# User:Richard Pinch/sandbox-12

A function which maps positive integers to real numbers in the unit interval by reversing the expansion in a given base $b$. Let $n$ have the base $b$ expansion $$n = \sum_{i=0}^k d_i b^i$$ where $0 \le d_i < b$ and $d_k \ne 0$; then the radical inverse $$\phi_b(n) = \sum_{i=0}^k d_i b^{-1-i} \ .$$

The radical inverse function is used to construct sequences with low discrepancy: these are of use in quasi-Monte-Carlo methods.

The van der Corput sequence is the sequence $\left({\phi_2(n)}\right)$. The discrepancy $D_N$ of this sequence satisfies $$N D_N \le \frac{\log(N+1)}{\log 2} \ .$$

# Dispersion

The dispersion of a sequence $x_n$ in a metric space $(X,d)$ is defined as the function $$D_N = \sup_{x \in X} \min_{n=1,\ldots,N} d(x,x_n) \ .$$ The associated dispersion constant is $\limsup_{N\rightarrow\infty} N d_N$.

If a sequence has low discrepancy then its dispersion must also be low, but the converse does not hold.

Sequences with low dispersion play a part in quasi-Monte-Carlo methods for global optimisation problems.

#### References

• Harald Niederreiter, "On a measure of denseness for sequences", Topics in classical number theory, Colloq. Budapest 1981, Vol. II, Colloq. Math. Soc. János Bolyai 34 (1984) 1163-1208 Zbl 0547.10045

# Subnormal series

A subnormal series (or subinvariant series) of a group $G$ is a subgroup series $$E = G_0 \le G_1 \le \cdots \le G_n = G$$ in which each subgroup $G_i$ is a normal subgroup of $G_{i+1}$. The quotient groups $G_{i+1}/G_i$ are called factors, and the number $n$ is called the length of the subnormal series. Infinite subnormal series have also been studied (see Subgroup system). A subnormal series that cannot be refined further is called a composition series, and its factors are called composition factors.

A subnormal subgroup (also subinvariant, attainable or accessible) of $G$ is a subgroup that appears in some subnormal series of $G$. To indicate the subnormality of a subgroup $H$ in a group $G$, the notation $H \lhd\!\lhd G$ is used.

The property of a subgroup to be subnormal is transitive. An intersection of subnormal subgroups is again a subnormal subgroup. The subgroup generated by two subnormal subgroups need not be subnormal. A group $G$ all subgroups of which are subnormal satisfies the normalizer condition, i.e. all subgroups differ from their normalizers (cf. Normalizer of a subset). Such a group is therefore locally nilpotent.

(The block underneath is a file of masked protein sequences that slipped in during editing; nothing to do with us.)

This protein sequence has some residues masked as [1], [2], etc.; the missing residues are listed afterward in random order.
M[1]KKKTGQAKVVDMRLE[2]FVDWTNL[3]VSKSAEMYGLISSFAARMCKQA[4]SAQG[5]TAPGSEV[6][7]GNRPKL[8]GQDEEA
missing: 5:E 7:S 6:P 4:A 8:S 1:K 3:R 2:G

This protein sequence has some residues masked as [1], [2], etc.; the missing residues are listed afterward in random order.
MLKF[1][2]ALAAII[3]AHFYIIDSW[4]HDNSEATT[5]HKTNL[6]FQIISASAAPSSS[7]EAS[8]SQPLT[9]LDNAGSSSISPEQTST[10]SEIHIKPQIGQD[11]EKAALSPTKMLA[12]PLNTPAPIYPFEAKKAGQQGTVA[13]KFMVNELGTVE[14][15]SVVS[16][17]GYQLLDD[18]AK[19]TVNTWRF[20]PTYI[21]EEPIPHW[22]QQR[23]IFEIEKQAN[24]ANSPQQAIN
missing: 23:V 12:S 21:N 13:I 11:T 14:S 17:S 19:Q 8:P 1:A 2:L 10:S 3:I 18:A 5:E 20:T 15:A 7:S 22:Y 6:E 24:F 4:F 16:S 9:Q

A subnormal subgroup of $G$ that coincides with its commutator subgroup and whose quotient by its centre is simple is called a component of $G$. The product of all components of $G$ is known as the layer of $G$. It is an important characteristic subgroup of $G$ in the theory of finite simple groups, see e.g. [6].

#### References

 [1] M.I. Kargapolov, J.I. [Yu.I. Merzlyakov] Merzljakov, "Fundamentals of the theory of groups" , Springer (1979) (Translated from Russian) [2] A.G. Kurosh, "The theory of groups" , 1–2 , Chelsea (1955–1956) (Translated from Russian) [3] M. Hall jr., "The theory of groups" , Macmillan (1959) pp. Sect. 8.4 [4] J.C. Lennox, S.E. Stonehewer, "Subnormal subgroups of groups" , Clarendon Press (1987) [5] D.J.S. Robinson, "A course in the theory of groups" , Springer (1982) [6] M. Suzuki, "Group theory" , 1–2 , Springer (1986)

# Regular graph

An unoriented graph in which each vertex has the same degree.

A strongly regular graph is a regular graph in which any twp adjacent vertices have the same number of neighbours in common, and any two non-adjacent vertices have the same number of neighbours in common. The complement of a strongly regular graph is again strongly regular.